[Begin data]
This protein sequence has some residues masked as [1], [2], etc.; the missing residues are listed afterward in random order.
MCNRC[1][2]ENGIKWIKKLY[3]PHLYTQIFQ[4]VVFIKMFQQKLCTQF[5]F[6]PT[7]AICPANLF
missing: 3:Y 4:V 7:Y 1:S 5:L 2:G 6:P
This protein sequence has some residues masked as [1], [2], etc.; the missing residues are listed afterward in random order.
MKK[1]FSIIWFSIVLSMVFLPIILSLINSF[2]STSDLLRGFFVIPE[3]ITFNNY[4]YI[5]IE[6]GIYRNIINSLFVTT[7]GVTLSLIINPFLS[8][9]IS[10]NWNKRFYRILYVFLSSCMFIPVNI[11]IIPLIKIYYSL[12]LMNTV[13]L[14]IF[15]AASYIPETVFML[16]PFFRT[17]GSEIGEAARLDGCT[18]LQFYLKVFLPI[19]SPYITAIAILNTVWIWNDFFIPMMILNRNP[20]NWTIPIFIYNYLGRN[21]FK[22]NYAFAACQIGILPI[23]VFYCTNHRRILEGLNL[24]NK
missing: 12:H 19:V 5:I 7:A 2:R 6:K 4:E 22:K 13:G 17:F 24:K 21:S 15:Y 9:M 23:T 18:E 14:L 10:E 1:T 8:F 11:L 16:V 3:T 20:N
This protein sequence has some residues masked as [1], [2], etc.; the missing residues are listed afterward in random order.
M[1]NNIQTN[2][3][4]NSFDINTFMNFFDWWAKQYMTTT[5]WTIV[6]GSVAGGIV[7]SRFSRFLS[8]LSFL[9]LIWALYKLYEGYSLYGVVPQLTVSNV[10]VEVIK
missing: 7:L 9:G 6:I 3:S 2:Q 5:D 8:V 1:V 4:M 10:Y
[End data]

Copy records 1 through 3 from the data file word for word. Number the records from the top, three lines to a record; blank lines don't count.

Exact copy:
This protein sequence has some residues masked as [1], [2], etc.; the missing residues are listed afterward in random order.
MCNRC[1][2]ENGIKWIKKLY[3]PHLYTQIFQ[4]VVFIKMFQQKLCTQF[5]F[6]PT[7]AICPANLF
missing: 3:Y 4:V 7:Y 1:S 5:L 2:G 6:P
This protein sequence has some residues masked as [1], [2], etc.; the missing residues are listed afterward in random order.
MKK[1]FSIIWFSIVLSMVFLPIILSLINSF[2]STSDLLRGFFVIPE[3]ITFNNY[4]YI[5]IE[6]GIYRNIINSLFVTT[7]GVTLSLIINPFLS[8][9]IS[10]NWNKRFYRILYVFLSSCMFIPVNI[11]IIPLIKIYYSL[12]LMNTV[13]L[14]IF[15]AASYIPETVFML[16]PFFRT[17]GSEIGEAARLDGCT[18]LQFYLKVFLPI[19]SPYITAIAILNTVWIWNDFFIPMMILNRNP[20]NWTIPIFIYNYLGRN[21]FK[22]NYAFAACQIGILPI[23]VFYCTNHRRILEGLNL[24]NK
missing: 12:H 19:V 5:I 7:A 2:R 6:K 4:E 22:K 13:G 17:F 24:K 21:S 15:Y 9:M 23:T 18:E 14:L 10:E 1:T 8:F 11:L 16:V 3:T 20:N
This protein sequence has some residues masked as [1], [2], etc.; the missing residues are listed afterward in random order.
M[1]NNIQTN[2][3][4]NSFDINTFMNFFDWWAKQYMTTT[5]WTIV[6]GSVAGGIV[7]SRFSRFLS[8]LSFL[9]LIWALYKLYEGYSLYGVVPQLTVSNV[10]VEVIK
missing: 7:L 9:G 6:I 3:S 2:Q 5:D 8:V 1:V 4:M 10:Y